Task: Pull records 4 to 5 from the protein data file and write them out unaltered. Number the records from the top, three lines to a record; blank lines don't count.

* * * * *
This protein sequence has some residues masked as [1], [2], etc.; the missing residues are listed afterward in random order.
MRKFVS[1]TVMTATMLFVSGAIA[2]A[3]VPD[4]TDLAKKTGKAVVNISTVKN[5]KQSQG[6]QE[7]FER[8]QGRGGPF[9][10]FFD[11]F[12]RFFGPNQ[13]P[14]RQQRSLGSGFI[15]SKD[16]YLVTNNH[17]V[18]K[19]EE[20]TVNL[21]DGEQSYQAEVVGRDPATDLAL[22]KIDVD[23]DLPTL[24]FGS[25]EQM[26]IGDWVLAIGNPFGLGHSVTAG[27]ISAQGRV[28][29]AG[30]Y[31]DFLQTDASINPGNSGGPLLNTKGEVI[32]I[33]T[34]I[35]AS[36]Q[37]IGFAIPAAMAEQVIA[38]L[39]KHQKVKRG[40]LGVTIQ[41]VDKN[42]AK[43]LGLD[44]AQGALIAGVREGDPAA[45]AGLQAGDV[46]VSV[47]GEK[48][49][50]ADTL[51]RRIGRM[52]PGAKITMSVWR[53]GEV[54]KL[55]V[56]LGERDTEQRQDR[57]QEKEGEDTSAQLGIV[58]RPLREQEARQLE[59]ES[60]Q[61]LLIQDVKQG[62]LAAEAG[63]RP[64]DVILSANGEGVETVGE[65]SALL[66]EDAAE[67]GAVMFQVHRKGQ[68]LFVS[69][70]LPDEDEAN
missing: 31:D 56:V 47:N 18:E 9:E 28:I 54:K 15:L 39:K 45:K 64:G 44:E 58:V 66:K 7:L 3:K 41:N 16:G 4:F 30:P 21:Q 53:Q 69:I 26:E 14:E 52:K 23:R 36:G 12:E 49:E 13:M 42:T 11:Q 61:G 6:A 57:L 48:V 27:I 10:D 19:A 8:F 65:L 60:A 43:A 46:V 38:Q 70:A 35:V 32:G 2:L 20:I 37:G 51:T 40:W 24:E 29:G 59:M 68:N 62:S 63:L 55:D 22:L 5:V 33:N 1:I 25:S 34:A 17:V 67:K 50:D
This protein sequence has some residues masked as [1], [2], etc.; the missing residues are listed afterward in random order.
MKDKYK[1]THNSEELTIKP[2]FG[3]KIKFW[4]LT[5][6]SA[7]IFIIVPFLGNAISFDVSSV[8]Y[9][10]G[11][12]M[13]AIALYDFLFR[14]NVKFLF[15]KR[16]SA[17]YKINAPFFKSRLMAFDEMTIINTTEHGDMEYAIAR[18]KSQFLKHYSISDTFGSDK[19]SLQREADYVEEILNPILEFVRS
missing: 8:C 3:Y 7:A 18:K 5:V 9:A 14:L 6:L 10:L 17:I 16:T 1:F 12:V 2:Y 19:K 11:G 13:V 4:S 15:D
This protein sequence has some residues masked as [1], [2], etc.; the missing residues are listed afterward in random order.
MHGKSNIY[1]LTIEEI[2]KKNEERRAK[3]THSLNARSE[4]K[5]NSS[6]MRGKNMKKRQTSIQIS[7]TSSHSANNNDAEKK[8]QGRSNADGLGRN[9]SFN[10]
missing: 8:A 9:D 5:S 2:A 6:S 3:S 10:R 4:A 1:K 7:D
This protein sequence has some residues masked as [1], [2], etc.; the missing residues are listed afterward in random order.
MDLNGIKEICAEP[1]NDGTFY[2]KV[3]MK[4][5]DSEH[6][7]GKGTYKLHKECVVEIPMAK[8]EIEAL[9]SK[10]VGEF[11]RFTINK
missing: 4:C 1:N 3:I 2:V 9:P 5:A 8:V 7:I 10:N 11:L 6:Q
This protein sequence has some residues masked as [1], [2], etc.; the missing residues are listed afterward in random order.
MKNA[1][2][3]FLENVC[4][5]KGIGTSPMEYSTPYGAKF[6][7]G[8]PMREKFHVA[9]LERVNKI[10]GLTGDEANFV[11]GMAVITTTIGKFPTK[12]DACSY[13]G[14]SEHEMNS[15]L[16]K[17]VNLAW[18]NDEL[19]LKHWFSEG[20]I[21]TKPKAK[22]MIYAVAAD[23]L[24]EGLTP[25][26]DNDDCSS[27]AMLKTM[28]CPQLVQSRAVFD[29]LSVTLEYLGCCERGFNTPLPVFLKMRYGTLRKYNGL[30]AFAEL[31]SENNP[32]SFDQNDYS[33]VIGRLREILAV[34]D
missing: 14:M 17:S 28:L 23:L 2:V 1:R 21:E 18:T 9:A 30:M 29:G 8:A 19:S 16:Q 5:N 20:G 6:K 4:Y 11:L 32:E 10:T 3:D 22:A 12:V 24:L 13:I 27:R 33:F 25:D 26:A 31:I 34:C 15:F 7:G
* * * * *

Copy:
This protein sequence has some residues masked as [1], [2], etc.; the missing residues are listed afterward in random order.
MDLNGIKEICAEP[1]NDGTFY[2]KV[3]MK[4][5]DSEH[6][7]GKGTYKLHKECVVEIPMAK[8]EIEAL[9]SK[10]VGEF[11]RFTINK
missing: 4:C 1:N 3:I 2:V 9:P 5:A 8:V 7:I 10:N 11:L 6:Q
This protein sequence has some residues masked as [1], [2], etc.; the missing residues are listed afterward in random order.
MKNA[1][2][3]FLENVC[4][5]KGIGTSPMEYSTPYGAKF[6][7]G[8]PMREKFHVA[9]LERVNKI[10]GLTGDEANFV[11]GMAVITTTIGKFPTK[12]DACSY[13]G[14]SEHEMNS[15]L[16]K[17]VNLAW[18]NDEL[19]LKHWFSEG[20]I[21]TKPKAK[22]MIYAVAAD[23]L[24]EGLTP[25][26]DNDDCSS[27]AMLKTM[28]CPQLVQSRAVFD[29]LSVTLEYLGCCERGFNTPLPVFLKMRYGTLRKYNGL[30]AFAEL[31]SENNP[32]SFDQNDYS[33]VIGRLREILAV[34]D
missing: 14:M 17:S 28:L 23:L 2:V 1:R 21:E 18:T 9:A 30:M 29:G 8:A 19:S 16:Q 5:N 20:G 6:K 4:Y 11:L 32:E 10:T 3:D 22:A 12:V 24:L 13:I 27:R 33:F 25:D 26:A 31:I 34:C 15:F 7:G